C1562

Gallia Nova Tabula

Very early copper engraved map of France from the translation of Ptolemy’s, Geographia by Vincenzo Valgrisi & Giuseppe Moleti (Moletius) Venice, 1562, Latin on verso. From Ptolemaeus, Claudius: Geographia. Published by Vincenzo Valgrisi and annotated by Joseph Moleti (Josephus Moletius), … Read Full Description

$A 175

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S/N: GEOGMOLETI-EU-FRA-009–385028
(C016)
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Details

Full Title:

Gallia Nova Tabula

Date:

C1562

Condition:

In good condition, with centre fold as issued.

Technique:

Copper engraving.

Image Size: 

243mm 
x 185mm

Paper Size: 

315mm 
x 232mm
AUTHENTICITY
Gallia Nova Tabula - Antique Map from 1562

Genuine antique
dated:

1562

Description:

Very early copper engraved map of France from the translation of Ptolemy’s, Geographia by Vincenzo Valgrisi & Giuseppe Moleti (Moletius) Venice, 1562, Latin on verso.

From Ptolemaeus, Claudius: Geographia. Published by Vincenzo Valgrisi and annotated by Joseph Moleti (Josephus Moletius), Venice 1562.

References:
Stevens, H.N. : 1562, p.51

Claudius Ptolemy (100 - 170)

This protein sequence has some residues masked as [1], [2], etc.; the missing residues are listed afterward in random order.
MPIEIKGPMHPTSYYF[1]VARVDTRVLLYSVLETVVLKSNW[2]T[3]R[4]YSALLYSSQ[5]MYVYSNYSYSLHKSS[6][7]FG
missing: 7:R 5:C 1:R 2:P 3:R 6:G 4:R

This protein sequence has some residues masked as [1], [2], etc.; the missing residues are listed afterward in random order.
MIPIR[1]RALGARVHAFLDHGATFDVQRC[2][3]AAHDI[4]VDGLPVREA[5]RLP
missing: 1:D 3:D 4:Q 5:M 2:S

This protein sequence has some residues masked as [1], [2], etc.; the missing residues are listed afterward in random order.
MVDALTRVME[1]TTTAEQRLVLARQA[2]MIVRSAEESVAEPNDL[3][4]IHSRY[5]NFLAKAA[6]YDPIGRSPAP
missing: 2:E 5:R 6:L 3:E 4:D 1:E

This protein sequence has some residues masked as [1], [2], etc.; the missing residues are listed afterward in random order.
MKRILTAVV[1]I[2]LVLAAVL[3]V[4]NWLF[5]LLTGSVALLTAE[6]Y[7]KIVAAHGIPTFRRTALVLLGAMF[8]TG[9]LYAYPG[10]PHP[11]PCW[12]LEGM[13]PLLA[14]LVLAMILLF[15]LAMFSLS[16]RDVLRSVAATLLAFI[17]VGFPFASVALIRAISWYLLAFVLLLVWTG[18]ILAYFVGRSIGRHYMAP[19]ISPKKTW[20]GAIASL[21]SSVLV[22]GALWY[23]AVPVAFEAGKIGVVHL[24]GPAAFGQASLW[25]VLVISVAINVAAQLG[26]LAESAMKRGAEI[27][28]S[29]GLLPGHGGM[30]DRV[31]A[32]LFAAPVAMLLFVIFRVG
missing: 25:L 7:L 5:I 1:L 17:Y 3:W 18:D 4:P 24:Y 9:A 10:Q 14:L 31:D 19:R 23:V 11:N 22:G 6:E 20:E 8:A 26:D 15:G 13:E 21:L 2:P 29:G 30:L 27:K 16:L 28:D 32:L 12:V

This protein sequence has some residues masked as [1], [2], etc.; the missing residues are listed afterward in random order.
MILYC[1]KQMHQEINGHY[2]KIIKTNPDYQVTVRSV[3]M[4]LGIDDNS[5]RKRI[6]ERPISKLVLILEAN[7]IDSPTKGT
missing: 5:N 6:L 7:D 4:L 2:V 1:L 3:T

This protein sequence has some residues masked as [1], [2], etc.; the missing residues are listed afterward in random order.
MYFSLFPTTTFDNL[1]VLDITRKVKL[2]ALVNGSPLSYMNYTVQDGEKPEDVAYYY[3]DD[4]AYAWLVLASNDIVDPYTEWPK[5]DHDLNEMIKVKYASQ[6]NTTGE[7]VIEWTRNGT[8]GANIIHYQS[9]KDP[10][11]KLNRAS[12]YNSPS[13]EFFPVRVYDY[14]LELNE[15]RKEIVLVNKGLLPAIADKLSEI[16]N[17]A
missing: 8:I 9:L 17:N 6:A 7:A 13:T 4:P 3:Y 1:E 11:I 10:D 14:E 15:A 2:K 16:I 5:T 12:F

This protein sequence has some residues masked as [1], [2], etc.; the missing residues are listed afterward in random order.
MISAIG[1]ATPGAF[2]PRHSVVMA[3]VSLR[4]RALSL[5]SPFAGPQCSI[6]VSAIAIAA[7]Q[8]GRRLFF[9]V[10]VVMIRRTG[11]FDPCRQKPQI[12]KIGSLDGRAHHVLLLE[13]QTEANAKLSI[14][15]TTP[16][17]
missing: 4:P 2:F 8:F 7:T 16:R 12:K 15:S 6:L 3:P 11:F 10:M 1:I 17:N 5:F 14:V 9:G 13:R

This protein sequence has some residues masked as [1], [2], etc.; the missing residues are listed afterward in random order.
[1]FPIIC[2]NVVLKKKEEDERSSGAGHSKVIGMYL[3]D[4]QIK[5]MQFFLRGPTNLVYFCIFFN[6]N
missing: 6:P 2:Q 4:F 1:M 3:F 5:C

Ptolemy was a mathematician, astronomer, philosopher, geographer, astrologer and author of the Geography, also known by its Latin names as the Geographia and the Cosmographia, a gazetteer, an atlas, and a treatise on cartography, which comprised the geographical knowledge of the 2nd-century Roman Empire written c. AD 150. It was a revision of a lost atlas by Marinus the Greek, a geographer, cartographer and mathematician from the Roman province of Tyre using additional Roman and Persian gazetteers and new principles. Its translation into Arabic in the 9th century and Latin in 1406 was highly influential on the geographical knowledge and cartographic knowledge of the medieval Caliphate and Renaissance Europe. No Greek manuscript of the Geography survives from earlier than the late 13th century (c.1295), the earliest is in the Vatican library. A letter written by the Byzantine monk Maximus Planudes records that he searched for one in the Chora Monastery in the summer of 1295 and the earliest surviving manuscript may have been one of those he then assembled. The three earliest surviving manuscript versions with maps are those from Constantinople (Istanbul) based on Planudes's work. The first Latin translation from these was made in 1406 or 1407 by Jacobus Angelus in Florence, Italy, under the name Geographia Claudii Ptolemaei and first printed in Venice 1475 by Hermanus Levilapis (Herman Lichtensein of Cologne) without maps. This was followed in 1478 by a Roman edition with twenty seven maps printed by Arnoldus Buckinck. In 1482 the famous Ulm edition was translated by Leonardus Hol with 32 woodcut maps, 5 of which were new modern maps. In 1513 one of the most important editions was issued by Martin Waldseemuller with 47 woodcut maps of which 20 were new modern maps including one devoted to the new world. In 1540 a new and important edition, titled Cosmographia was revised and edited by Sebastian Munster and printed by Henricus Petri at Basle. Munster redesigned the maps and added a geographical appendix. The Geography continued to be issued by various publishers who included new geographical information to the maps.

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